Depression is a real illness. Sometimes, people tend to feel ashamed of their symptoms and blame themselves for not being able to "snap out of it", but it is not a sign of a person's weakness or character flaw. Depression can be caused by various things, such as a chemical imbalance, persistent dysfunctional thinking patterns, trauma or other life events. I believe that each individual's depression is unique; therefore, I tailor my approach to each client's specific needs. One of the hardest aspects in depression is that the illness takes away the very thing you need to get better: energy and motivation. This is what drives many people toward seeking help for depression.
Signs of depression:
Some of the typical symptoms of depression are: Persistent sad, or "empty" mood. Feelings of hopelessness, worthlessness, and guilt. Loss of interest or pleasure in activities you previously enjoyed. Decreased energy. Difficulty concentrating or remembering. Difficulty sleeping. Appetite and/or weight changes. Restlessness, irritability. Thoughts of death or suicide.
How to deal with depression:
Depression is treatable. Sometimes it takes both psychotherapy and medicine, but not always. First, I try to come to a very good understanding of my client's history, symptoms and life situations that may be affecting their mood. Then we examine thinking patterns and talk about what changes may help. It is possible to change one's way of thinking. It's not so much what happens to you that makes you feel the way you do. It is, instead, how you think about what happens to you that makes you feel the way you do. Feeling comes from thinking. This is the primary theory of Cognitive Behavioral Therapy. Cognitive reprogramming is a very important life skill that serves us well throughout our lives. We focus on specific situations to practice different thoughts and different behaviors. This is one way that change happens.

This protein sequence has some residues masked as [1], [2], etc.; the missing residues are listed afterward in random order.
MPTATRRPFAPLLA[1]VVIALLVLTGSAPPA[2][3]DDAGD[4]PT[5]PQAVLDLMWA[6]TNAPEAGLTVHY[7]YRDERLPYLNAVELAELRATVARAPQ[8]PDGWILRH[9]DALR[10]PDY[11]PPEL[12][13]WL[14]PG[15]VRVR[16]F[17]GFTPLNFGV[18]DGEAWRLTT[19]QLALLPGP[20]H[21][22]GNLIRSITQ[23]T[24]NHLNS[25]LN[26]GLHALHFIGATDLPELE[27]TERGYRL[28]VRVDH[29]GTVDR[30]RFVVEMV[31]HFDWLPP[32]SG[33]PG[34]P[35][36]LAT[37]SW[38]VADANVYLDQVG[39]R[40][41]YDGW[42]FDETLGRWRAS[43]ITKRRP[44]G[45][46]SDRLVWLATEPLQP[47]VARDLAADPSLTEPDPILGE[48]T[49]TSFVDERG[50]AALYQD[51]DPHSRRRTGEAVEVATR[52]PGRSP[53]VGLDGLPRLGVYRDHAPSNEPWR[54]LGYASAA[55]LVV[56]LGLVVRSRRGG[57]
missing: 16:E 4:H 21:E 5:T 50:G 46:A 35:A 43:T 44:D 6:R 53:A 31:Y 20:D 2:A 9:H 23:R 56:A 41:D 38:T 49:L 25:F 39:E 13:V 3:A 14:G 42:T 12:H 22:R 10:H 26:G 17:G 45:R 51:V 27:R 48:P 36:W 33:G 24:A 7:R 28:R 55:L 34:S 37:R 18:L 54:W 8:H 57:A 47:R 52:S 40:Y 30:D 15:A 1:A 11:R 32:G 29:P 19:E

Find an Austin therapist for depression who cares:
Recent research has shown that much of depression is connected with what our brain is focusing on. If we focus our attention on what's wrong and hopeless, our depression is deepened. If we can focus our attention on what is hopeful...or beautiful...or colorful...etc...it can divert our thinking and lead to more positive emotion. Through mindfulness, meditation, and relaxation practice, it becomes possible to re-direct the mind from negative thoughts/feelings/experiences to something more positive...thus changing mood.
This all may sound very heavy and complicated, but, when taken one step at a time, it works! We even have fun in our sessions.
Ready to talk? I'm ready to listen.